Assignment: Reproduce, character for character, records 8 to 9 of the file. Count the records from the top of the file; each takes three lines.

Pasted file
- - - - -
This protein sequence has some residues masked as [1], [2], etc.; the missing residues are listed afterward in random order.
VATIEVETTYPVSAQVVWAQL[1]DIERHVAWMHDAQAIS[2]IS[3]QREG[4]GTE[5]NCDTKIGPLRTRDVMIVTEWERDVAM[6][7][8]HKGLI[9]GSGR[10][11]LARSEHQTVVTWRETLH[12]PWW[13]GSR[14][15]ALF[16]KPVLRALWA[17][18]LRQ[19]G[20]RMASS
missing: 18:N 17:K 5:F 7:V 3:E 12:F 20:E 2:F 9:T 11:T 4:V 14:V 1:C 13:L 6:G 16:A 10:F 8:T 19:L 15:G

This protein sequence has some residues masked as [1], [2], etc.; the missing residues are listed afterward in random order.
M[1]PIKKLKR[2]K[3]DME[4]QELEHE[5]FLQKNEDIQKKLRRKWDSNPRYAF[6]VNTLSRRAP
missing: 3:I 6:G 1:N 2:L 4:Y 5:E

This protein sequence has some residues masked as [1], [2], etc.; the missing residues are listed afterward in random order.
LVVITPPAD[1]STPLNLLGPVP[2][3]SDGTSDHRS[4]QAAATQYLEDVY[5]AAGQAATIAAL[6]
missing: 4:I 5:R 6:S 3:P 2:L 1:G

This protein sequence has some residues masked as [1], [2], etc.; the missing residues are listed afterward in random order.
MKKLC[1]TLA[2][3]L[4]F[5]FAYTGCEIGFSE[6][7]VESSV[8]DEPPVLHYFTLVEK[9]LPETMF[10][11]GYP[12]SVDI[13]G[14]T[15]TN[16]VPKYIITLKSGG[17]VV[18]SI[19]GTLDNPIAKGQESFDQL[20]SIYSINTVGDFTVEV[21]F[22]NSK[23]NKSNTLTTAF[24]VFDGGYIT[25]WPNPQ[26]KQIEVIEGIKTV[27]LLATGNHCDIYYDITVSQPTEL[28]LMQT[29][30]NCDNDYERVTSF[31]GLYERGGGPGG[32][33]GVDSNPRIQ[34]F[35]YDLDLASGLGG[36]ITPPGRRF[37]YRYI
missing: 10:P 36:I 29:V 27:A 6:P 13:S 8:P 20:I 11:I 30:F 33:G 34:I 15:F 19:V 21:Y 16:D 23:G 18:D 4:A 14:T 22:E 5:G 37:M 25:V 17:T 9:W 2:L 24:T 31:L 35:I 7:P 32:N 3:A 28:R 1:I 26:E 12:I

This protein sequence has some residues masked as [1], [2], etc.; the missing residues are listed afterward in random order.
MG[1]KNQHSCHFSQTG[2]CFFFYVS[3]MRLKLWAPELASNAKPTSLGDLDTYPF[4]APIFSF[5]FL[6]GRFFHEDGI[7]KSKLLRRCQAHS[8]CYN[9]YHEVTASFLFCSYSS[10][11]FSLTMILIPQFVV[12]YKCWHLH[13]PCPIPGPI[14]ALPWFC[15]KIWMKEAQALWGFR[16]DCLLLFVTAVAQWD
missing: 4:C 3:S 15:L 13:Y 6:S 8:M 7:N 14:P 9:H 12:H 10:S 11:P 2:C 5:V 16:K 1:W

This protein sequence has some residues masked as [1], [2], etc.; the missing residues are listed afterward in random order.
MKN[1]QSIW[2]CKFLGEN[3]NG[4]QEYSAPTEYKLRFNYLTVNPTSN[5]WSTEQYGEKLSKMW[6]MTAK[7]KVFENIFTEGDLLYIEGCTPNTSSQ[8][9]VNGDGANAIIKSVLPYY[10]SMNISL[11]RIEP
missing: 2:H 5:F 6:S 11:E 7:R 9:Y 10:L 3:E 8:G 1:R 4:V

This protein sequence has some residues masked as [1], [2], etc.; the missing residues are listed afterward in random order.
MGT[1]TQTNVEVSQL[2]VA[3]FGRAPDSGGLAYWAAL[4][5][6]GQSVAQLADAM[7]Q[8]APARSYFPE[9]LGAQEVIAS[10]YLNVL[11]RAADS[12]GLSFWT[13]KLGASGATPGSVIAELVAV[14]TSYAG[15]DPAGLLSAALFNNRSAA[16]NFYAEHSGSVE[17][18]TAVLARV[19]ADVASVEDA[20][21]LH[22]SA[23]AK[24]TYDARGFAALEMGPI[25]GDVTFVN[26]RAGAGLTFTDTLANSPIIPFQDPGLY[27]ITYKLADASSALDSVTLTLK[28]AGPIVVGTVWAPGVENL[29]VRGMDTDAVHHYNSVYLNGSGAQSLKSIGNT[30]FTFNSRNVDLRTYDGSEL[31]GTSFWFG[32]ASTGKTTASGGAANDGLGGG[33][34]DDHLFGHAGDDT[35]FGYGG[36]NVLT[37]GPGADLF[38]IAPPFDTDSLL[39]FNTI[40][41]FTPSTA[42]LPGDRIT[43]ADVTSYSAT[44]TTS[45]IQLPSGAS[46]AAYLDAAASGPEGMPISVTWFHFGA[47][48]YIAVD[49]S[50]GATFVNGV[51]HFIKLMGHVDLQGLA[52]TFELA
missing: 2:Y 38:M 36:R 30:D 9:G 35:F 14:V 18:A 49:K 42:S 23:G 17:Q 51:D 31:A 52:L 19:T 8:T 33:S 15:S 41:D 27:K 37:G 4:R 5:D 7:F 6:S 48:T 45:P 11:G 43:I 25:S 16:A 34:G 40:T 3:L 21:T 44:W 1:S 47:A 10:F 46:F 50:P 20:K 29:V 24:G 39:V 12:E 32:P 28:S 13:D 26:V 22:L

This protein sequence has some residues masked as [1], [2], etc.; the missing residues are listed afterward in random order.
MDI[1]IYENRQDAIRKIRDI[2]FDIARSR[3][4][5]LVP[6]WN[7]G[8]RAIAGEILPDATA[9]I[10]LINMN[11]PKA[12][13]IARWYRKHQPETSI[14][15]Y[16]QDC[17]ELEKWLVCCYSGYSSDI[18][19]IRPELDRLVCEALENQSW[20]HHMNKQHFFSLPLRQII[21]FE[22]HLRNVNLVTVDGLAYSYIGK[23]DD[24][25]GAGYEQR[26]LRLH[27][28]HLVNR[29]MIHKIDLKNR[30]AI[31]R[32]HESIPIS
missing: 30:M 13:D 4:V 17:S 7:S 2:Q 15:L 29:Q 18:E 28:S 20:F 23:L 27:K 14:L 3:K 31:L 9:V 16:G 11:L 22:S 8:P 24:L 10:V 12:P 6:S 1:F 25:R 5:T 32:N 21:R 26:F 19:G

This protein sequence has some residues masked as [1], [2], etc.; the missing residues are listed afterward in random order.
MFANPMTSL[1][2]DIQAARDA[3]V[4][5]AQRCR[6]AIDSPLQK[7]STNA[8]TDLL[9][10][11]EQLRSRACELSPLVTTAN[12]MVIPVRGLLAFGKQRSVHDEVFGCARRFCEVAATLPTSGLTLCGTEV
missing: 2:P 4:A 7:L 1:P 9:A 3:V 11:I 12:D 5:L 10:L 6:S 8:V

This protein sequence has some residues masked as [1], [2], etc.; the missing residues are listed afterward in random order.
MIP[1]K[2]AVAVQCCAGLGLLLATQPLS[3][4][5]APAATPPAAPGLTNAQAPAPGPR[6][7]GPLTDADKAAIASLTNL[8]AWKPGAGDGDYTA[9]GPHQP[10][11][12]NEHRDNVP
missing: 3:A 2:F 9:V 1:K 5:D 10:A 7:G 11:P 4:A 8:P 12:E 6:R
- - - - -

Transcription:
This protein sequence has some residues masked as [1], [2], etc.; the missing residues are listed afterward in random order.
MDI[1]IYENRQDAIRKIRDI[2]FDIARSR[3][4][5]LVP[6]WN[7]G[8]RAIAGEILPDATA[9]I[10]LINMN[11]PKA[12][13]IARWYRKHQPETSI[14][15]Y[16]QDC[17]ELEKWLVCCYSGYSSDI[18][19]IRPELDRLVCEALENQSW[20]HHMNKQHFFSLPLRQII[21]FE[22]HLRNVNLVTVDGLAYSYIGK[23]DD[24][25]GAGYEQR[26]LRLH[27][28]HLVNR[29]MIHKIDLKNR[30]AI[31]R[32]HESIPIS
missing: 30:M 13:D 4:V 17:S 7:S 2:Q 15:L 29:Q 18:E 28:S 20:F 23:L 27:K 14:L 3:K 31:L 9:V 16:G 11:L 22:S 8:P 24:L 10:V 12:P 6:S 1:F 25:R 5:T 32:N 21:R 26:F 19:G

This protein sequence has some residues masked as [1], [2], etc.; the missing residues are listed afterward in random order.
MFANPMTSL[1][2]DIQAARDA[3]V[4][5]AQRCR[6]AIDSPLQK[7]STNA[8]TDLL[9][10][11]EQLRSRACELSPLVTTAN[12]MVIPVRGLLAFGKQRSVHDEVFGCARRFCEVAATLPTSGLTLCGTEV
missing: 2:P 4:A 7:L 1:P 9:A 3:V 11:I 12:D 5:L 10:L 6:S 8:V